The Maudsley Practice Guidelines for Physical Health Conditions in Psychiatry, by David M. Taylor, Fiona Gaughran, Toby Pillinger

THE MAUDSLEY GUIDELINES

Other books in the Maudsley Prescribing Guidelines series include:

The Maudsley Prescribing Guidelines in Psychiatry, 14th edition (coming in 2021) David M. Taylor, Thomas R.E. Barnes, Allan H. Young.

The Maudsley Guidelines on Advanced Prescribing in Psychosis Paul Morrison, David M. Taylor, Phillip McGuire.

The Maudsley Practice Guidelines for Physical Health Conditions in Psychiatry

 

 

David M. Taylor BSc, MSc, PhD, FCMHP, FFRPS, FRPharmS, FRCP (Edin)

Director of Pharmacy and Pathology, Maudsley Hospital;
and Professor of Psychopharmacology, King’s College, London, UK

Fiona Gaughran MD, FRCP(I), FRCP (Lon), FRCP (Edin), FRCPsych, FHEA

Lead Consultant Psychiatrist, National Psychosis Service (Bethlem Royal Hospital);
Director of Research and Development, South London and Maudsley NHS Foundation Trust;
Reader in Psychopharmacology and Physical Health, King’s College, London, UK

Toby Pillinger MA (Oxon), BM BCh, MRCP, PhD

Academic Clinical Fellow, South London and Maudsley NHS Foundation Trust and the Institute of Psychiatry, Psychology and Neuroscience, Kings College, London, UK

 

 

 

 

 

 

 

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For Aloysius, welcome to the world.

Preface

It is well documented that people with severe mental illness have elevated mortality rates compared with the general population, with physical health conditions the predominant cause. There are several potential mechanisms underlying this mortality gap. First, lifestyle factors such as poor diet, reduced exercise levels, and higher rates of smoking play a role. Second, psychiatric medications are associated with physical side effects, and can contribute to progressive impairment of multiple organ systems. Third, individuals with serious mental illness are less likely to present to a general practitioner or medical hospital with a physical complaint, thereby allowing conditions to progress without treatment. Fourth, when physical conditions are identified while under the care of psychiatric services, practitioners may lack the knowledge and confidence to act.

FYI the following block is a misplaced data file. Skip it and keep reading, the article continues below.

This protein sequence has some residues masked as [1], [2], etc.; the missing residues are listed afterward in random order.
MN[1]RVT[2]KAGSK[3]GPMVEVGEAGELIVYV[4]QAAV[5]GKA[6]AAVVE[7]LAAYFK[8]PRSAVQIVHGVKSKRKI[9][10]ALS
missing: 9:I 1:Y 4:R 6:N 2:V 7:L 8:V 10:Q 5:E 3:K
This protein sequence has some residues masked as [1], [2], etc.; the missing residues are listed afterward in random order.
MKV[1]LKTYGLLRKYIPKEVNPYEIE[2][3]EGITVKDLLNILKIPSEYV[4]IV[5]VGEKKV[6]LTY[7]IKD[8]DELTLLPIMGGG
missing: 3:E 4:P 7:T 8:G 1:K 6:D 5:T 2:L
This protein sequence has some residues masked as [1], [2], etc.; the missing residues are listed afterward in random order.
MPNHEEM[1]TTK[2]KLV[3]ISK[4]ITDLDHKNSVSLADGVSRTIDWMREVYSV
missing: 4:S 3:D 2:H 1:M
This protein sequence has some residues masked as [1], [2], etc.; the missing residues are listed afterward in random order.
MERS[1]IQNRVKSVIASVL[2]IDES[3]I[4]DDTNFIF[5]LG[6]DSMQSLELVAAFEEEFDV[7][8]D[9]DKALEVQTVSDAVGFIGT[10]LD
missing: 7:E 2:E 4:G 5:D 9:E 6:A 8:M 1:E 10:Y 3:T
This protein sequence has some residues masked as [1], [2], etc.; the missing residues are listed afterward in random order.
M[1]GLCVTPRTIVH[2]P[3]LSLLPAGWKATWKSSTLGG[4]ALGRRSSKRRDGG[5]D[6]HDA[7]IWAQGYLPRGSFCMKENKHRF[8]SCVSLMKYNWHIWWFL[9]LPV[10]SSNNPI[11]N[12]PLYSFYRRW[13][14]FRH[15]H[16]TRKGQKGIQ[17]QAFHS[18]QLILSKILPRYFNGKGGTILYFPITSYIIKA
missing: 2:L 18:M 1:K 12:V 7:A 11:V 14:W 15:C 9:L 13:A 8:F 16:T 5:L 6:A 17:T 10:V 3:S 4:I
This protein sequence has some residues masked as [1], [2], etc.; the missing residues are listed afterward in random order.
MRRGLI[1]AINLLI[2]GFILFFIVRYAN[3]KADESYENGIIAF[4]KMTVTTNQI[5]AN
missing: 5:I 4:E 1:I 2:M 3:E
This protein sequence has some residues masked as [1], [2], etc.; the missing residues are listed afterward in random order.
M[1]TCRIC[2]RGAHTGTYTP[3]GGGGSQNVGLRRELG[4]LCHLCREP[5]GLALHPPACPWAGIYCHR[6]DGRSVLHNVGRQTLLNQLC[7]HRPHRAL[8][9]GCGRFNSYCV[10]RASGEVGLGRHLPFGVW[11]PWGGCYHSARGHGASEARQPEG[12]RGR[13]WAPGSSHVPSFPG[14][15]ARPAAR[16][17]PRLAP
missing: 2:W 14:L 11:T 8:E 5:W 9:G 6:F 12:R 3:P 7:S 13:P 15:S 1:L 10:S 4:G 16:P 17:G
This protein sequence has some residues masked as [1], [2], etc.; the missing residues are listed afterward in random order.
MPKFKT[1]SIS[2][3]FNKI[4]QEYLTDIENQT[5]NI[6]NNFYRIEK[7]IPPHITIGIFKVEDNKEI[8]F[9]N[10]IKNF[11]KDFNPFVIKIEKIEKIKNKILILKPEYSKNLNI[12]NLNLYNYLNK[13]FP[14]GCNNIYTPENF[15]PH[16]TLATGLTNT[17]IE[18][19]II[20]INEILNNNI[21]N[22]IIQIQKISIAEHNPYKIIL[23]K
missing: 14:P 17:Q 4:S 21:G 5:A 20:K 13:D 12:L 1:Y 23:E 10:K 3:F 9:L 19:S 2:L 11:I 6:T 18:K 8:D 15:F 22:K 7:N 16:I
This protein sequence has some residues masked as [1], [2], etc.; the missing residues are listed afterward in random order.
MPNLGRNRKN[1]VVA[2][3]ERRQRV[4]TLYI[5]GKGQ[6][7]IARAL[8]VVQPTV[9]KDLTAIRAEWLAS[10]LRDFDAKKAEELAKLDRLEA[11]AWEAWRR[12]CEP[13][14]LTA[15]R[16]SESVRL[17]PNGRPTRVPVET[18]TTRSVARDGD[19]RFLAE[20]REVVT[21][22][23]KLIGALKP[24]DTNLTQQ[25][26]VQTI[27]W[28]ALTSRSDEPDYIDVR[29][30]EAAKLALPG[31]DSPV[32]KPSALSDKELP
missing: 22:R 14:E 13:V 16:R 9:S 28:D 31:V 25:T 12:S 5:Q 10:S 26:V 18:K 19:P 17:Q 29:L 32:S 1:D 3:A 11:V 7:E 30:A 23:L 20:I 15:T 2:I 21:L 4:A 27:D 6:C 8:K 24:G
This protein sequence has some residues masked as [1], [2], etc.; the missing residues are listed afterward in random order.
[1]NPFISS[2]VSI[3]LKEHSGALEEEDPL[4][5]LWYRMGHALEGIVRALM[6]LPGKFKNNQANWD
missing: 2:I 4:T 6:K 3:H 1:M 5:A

This, the first edition of The Maudsley Practice Guidelines for Physical Health Conditions in Psychiatry, aims to bridge the gap between psychiatric and physical health services which are usually geographically and organisationally separate. A key objective is to enhance the clinical confidence of psychiatric practitioners by providing these individuals with a practical and evidence‐based ‘toolkit’ with which to assess, investigate, and potentially initiate treatment for common physical health conditions seen in patients with serious mental illness. It is hoped that co‐working relationships between psychiatrists and general practitioners, physicians, and surgeons alike will be enhanced owing to improved quality of referrals. Furthermore, it is anticipated that the standard of clinical care delivered to patients with serious mental illness will improve by expediting appropriate investigation and management of physical comorbidity. Finally, we hope that the patient–practitioner relationship will be enhanced as psychiatric patients become aware that both body and mind are being considered as part of their holistic care.